On October 8th, the Intergovernmental Panel on Climate Change released a special report with alarming implications for the future. We asked a few of our authors to respond to the report. The latest entry comes from Christopher Preston, author of The Synthetic Age. And if you haven't already, be sure to check out the earlier installments: Part 1, 2, 3, and 4!
A decade ago, an ethicist at the University of Washington in Seattle named Stephen Gardiner coined a phrase when he called climate change a “perfect moral storm.” This imagery hints at both the cross-generational implications of climate change and the startling geographical reach that makes it so difficult to navigate. Compounding the storm, few institutional or theoretical resources currently exist to address such a knotty and dispersed challenge.
The idea of a perfect moral storm helps make sense of why the climate problem has proven politically and personally intractable. On a political level, only a handful of nations or states have mustered the will to take full responsibility for their climate impacts (thank you Costa Rica, Bhutan, and California). On a personal level, only a small number of individuals are making the changes in lifestyle and commitments to advocacy that the perfect moral storm requires.
It is no wonder, then, that the report released in October by the IPCC on the chances of staying within the 1.5 degree Celsius of temperature rise specified in Paris offers such a grim prognosis. Not to put too fine a point on it, one of the lessons being drawn from the report is “we’re doomed.”
In the absence of a viable political route, there remains a faint hope that a technological solution might float to the surface and provide an essential lifeline. The type of technology on which some are placing hope is not the rapid deployment of millions more electric vehicles, wind turbines, heat pumps, and solar panels. Nor is it the development of cheaper biofuels or the retrofitting of less-efficient buildings. While all of these solutions are necessary, they are not the most radical proposals on which some hopes are being pinned.
Global-scale engineering technologies that might turn the planet’s thermostat down for a few years while the world’s energy economy lumbers towards the carbon-free grail are cropping up more and more in polite conversation.
The deliberate management of incoming solar radiation could be accomplished by putting carefully calibrated amounts of reflective droplets in the stratosphere. Maritime clouds could be enhanced to bounce incoming energy back outwards before it has the chance to warm the giant heat sinks of the globe’s oceans. Tall structures with fans, sorbent membranes, and an associated delivery system could potentially be used to extract CO2 directly from the atmosphere and pump it through a network of pipes into safe storage in geological formations.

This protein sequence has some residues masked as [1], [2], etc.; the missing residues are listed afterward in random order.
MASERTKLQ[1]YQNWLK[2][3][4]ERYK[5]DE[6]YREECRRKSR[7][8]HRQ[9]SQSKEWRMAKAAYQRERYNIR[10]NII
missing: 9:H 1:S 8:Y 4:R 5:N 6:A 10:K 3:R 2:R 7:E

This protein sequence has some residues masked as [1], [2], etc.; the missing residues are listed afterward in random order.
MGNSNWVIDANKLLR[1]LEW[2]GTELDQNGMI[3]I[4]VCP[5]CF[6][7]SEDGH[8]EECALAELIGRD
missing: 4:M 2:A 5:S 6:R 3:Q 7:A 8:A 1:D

Discussion of these large-scale options for deliberately re-engineering the physics and chemistry of the climate system is almost certain to accelerate as the seriousness of the IPCC’s warnings sink in. Some researchers believe that these unprecedented forms of planetary management are simply what the heated-up Anthropocene condition now demands. There should be no hesitation, some say, before embarking upon this synthetic age.
What must not get lost as the climate change discussion shifts in response to the IPCC’s warnings is how reliance on a giant technological fix is as much a display of the power of the perfect moral storm as it is a solution to it.
For populations in high-consuming cultures to hope that technology will come to the rescue at the last minute demonstrates the same failures of imagination that the perfect moral storm has elicited since James Hansen’s climate warnings thirty years ago. Failures of imagination are not what the problem calls for.
A recent piece in the New York Times declared with bravado, “Stopping Climate Change is Hopeless: Let’s Do It.” It is clear that the challenge needs new forms of imagination, a new politics, and a newly energized citizenry who are genuinely motivated by the undertaking of a lifetime. Whatever combination of technology and policy it takes, leaving the heavy-lifting to others while hoping for the best is not an adequate plan.
The perfect moral storm demands a perfectly original response. So far, it is clear that we have not been up to the task.
Christopher J. Preston is Professor of Philosophy and a Research Fellow in the Mansfield Center's Program on Ethics and Public Affairs at the University of Montana. He is author of The Synthetic Age: Outdesigning Evolution, Resurrecting Species, and Reengineering Our World. He blogs on issues related to environment and technology at www.plastocene.com.